Marion County Farm Bureau hosts federal, state and county elected officials for Legislative Banquet

Elected officials gathered Thursday to answer questions and discuss what's happening at various levels of government during the Marion County Farm Bureau's annual Legislative Banquet at Hall's Hall in Palmyra.

Marion County Farm Bureau President Joe Kendrick welcomed guests and elected officials. After a soup supper provided by Hall's Hall, each elected official spoke about their work and delved into recent changes and plans for the future. They also answered questions from members of the audience.

Kendrick and Missouri Farm Bureau Vice President Todd Hays said the evening offered valuable information about agriculture and rural life — from the bond issues proposals for the Palmyra R-1 School District and the Monroe City R-II School District to updates on trade talks with China and what proposals and bills are in the works.

Missouri Farm Bureau Vice President Todd Hays

Hays spoke of the EPA's proposed Clean Water Rule, which is supported by the Missouri Farm Bureau. He said the now-defunct Waters of the U.S. rule applied to 99 percent of Missouri, including dry creek beds and ditches. Hays invited audience members to send postcards in support of the new proposal, and he looks forward to federal politicians working on controlling regulations.

“We support the Trump administration on tackling that,” he said.

Palmyra R-I School District Superintendent Kirt Malone

Palmyra R-1 School District Superintendent Kirt Malone talked about a proposed no-tax bond increase for the district that would keep the assessed valuation for real estate and personal property tax at the current rate of 68 cents per $100. As part of a long-range plan developed by district officials 15 years ago, the bond proposal would fund renovation to the agriculture building and Palmyra Middle School kitchen area, followed by construction of a new facility for the high school wrestling program, an athletic complex and all-weather track and improvements for the Palmyra Elementary School playground.

Marion County Farm Bureau board member Megan Gottman

Marion County Farm Bureau Board member Megan Gottman said the Monroe City R-II School District will have an $8.5 million tax increase proposal for the April ballot, which would include construction of a new agriculture building, renovations for the elementary school, and covered hallways between the middle school and the high school so students are no longer walking outside for lunch.

She said the proposal calls for a 43-cent increase for the district's debt service in the first five-year phase, followed by a second, no-tax increase phase for $5 million to finish elementary school renovations and other projects.

“[The agriculture building] is a dire need,” she said. “We're like Palmyra. It's a very old, outdated building, and there are a lot of ag students. That serves a big chunk of our high school students, and it's very desperately needed.”

Marion County Assessor Mark Novak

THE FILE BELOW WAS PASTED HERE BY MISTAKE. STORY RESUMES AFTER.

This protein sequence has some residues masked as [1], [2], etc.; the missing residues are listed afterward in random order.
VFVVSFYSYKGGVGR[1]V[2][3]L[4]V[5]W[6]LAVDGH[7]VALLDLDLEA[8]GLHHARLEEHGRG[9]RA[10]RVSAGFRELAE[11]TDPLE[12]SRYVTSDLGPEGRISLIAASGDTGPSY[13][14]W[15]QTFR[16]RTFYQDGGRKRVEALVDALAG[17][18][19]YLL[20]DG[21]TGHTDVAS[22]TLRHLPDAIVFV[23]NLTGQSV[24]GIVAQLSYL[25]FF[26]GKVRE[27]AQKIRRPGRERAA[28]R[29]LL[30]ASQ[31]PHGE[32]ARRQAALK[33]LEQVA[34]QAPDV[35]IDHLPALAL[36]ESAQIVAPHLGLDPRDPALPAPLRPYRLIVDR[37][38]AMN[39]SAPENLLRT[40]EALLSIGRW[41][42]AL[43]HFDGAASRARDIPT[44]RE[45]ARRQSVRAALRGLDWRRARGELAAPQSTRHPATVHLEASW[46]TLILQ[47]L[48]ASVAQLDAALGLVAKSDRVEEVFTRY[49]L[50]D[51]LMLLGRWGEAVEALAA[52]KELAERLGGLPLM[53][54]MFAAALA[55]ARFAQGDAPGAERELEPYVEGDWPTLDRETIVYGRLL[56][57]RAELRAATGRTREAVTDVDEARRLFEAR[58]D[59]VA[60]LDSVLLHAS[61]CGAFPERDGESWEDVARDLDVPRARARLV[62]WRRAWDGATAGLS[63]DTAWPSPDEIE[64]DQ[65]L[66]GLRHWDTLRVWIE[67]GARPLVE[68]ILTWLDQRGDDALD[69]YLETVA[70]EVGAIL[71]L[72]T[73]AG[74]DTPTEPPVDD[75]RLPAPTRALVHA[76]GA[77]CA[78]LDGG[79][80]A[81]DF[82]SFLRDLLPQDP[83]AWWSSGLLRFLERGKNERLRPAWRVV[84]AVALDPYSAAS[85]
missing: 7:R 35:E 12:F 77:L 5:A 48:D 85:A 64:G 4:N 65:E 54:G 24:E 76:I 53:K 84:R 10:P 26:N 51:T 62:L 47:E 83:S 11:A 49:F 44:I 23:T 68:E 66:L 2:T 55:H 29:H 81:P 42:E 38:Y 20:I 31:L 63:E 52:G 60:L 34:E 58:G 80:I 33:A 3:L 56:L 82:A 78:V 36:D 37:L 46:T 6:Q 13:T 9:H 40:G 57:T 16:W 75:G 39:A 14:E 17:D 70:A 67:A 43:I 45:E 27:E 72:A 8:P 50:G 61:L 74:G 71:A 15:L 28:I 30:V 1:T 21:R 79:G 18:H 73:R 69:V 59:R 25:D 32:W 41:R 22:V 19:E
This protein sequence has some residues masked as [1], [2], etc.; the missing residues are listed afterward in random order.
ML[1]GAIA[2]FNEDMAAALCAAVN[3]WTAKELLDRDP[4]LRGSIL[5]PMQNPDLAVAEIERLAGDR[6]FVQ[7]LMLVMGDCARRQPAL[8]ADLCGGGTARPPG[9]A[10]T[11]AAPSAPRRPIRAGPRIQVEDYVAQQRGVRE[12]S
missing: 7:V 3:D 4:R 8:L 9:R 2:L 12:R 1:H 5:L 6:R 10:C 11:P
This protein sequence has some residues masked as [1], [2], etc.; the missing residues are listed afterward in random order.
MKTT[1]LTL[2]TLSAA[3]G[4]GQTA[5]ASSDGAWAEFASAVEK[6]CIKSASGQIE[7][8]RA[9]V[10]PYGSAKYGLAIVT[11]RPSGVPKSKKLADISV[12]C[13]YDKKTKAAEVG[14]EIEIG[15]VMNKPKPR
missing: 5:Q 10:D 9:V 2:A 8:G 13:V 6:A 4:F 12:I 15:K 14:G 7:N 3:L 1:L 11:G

County Assessor Mark Novak said 2019 is a review year, with staff members visiting 16,000 parcels throughout the county. He said a new software system will integrate with the photos during the review period and reminded everyone that they can send their personal property assessment documents electronically or by mail.

Marion County Collector Harry Graves

Marion County Collector Harry Graves said that a new computer system was installed in the Collector's office in 2018, which he said “will save a great deal on license fees compared to the past.” Graves said the next step will include online bill payments as technology improvements progress. He said he plans to make at least one improvement each year.

Marion County Presiding Commissioner David Lomax

Marion County Presiding Commissioner David Lomax said he has learned a great deal about his role following the tenure of his predecessor, Lyndon Bode. He said he doesn't wish to raise taxes for Marion County residents and businesses, and he hopes to see more new businesses moving across to Marion County, citing Doyle Manufacturing as an example that type of growth.

Marion County Western District Commissioner Steve Begley

Marion County Western District Commissioner Steve Begley shared updates on gravel road maintenance throughout the county. The plan is to set up stockpiles of gravel in Philadelphia, Monroe City and Palmyra. Local trucking companies will bring the rock to the roads when needed. He said the winter's temperatures and moisture levels have been particularly tough on the routes.

“This way, we can get a lot of rock on the roads quicker, because we're going to need it,” he said.

Marion County Public Administrator Wendy Howe

Public Administrator Wendy Howe described her tasks, including serving as guardian and conservator for about 140 county residents. Staff members work to collect debts owed on estates, and distribute remaining funds to family members. Also, they help when family members cannot agree on how to divide assets or when a family member passes away without a will.